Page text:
India opened and closed its participation in the Tokyo Olympics in a dramatic and classy fashion like of which country has never done before in these Quadrangular Games.
Country won a medal on the first day of the Games -a silver by Mirabhai Chanu in weightlifting, an unheard achievement till then and closed it with a first ever Olympic athletic gold convincingly won by javelin thrower Neeraj Chopra.
In between India won A silver and bronze in wrestling, a bronze each in boxing, badminton and men’s hockey—seven medals in all.
Till Neeraj won the gold, India despite having six medals in its kitty was lying at 60th place and one yellow medal propelled it into 50 club. This shows how valuable is gold medal in the Olympics.
Though Chanu gave India an unprecedented start at Tokyo, Indian campaign lost the steam the same day with high profiled shooters failing to deliver. As one shooter after another—there were 15 in total—failed to produce their much-vaunted world class form, despair was visible in the Indian camp. Archers were another disappointment,
At the end of the tenth day of the Games Indians earned their third medal, Jamaica won three medals the same day in women’s 100m. As a cynical reporter put it wryly: “What India did in ten days, Jamaicans did in ten seconds.”
Participants in10 other sports went by the script that participation in the Olympics is more important than winning. judo, gymnastic, fencing, rowing , sailing, table tennis, swimming, tennis and equestrian expectedly produced no results excepts few slightly better showings here and there.
Some genuine medal hopes—wrestler Vineh Phogat, Boxer Amit Panghal, Archer Deepika Kumari disappointed. Some others produced extraordinary performances which made every sports buff proud.
In the super-heavyweight category, Injured boxer Satish Kumar with stitches above his eye and on his chin put up a tremendous fight against world No. 1 Bakhodir Jalolov of Uzbekistan.
Rani Rampaul led women’s hockey team, created history by defeating top ranked Australia 1-0 but went down 3-4 to Great Britain in the bronze medal contest.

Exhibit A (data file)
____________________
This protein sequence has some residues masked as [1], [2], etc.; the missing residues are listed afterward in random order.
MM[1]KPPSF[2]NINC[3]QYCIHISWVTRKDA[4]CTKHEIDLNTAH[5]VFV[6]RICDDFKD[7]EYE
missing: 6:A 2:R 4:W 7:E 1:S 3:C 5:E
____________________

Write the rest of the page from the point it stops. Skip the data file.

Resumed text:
In athletics, discus thrower Kanwal Preet made it to the final while 4x400m men’s relay team broke the Asian record
A look back at the performance of India in the Olympics at the start of this century shows that in 2000 at Sydney Olympics India, with one bronze medal, finished joint 71 on Medal table, moved up sixth place to be at 65th, with one Silver at 2004 Athens, climbed to 51st place at Beijing with one gold and two bronze.
At London India had the best haul of six medals (till then) (two -Silver,4- Bronze but still slipped to 57th place, In 2016 India had only two medals to show (a Silver and a bronze and hurtled down to 67 places and now at Tokyo with its best ever haul medal haul of 7 medals- one Gold, two silver and four bronze) in the Olympics- India finished 48th and moved up to top 50 club .
Not talking about the sports powerhouse nations like USA (133 medals including 39 Gold) China (88 medals – 38 Gold) Japan (58 medals – 27 Gold) Great Britain (65 medals-22 Gold), nations ahead of India were tiny Jamaica (21) with 9 medals-4 Gold, Serbia (28th), Uzbekistan (32), Uganda (36), Israel (39th), Kosovo and Bahamas (joint 42) to name a few.
This time India sent its largest 228-member contingent (127 sportspersons 111 officials and support staff) to the Olympics for 18 events.
In 2016 at Rio, 117 athletes participated in 15 sports and ended with two medals. In 2012 at London, 83-member Indian contingent took , part in 13 sports for six medals
2008 Beijing Olympic was historic for India for three reasons. It was first time since 1928 Indian men’s hockey failed to qualify for the Games ,second shooter Abhinav Bindra became the first sportsperson from the country to win the Olympic individual gold and also country won more than one medal in the games.
Harpal Singh Bedi is a doyen among Indian sports writers, having covered eight Olympics. He was the sports editor of United News of India (UNI) for a long time.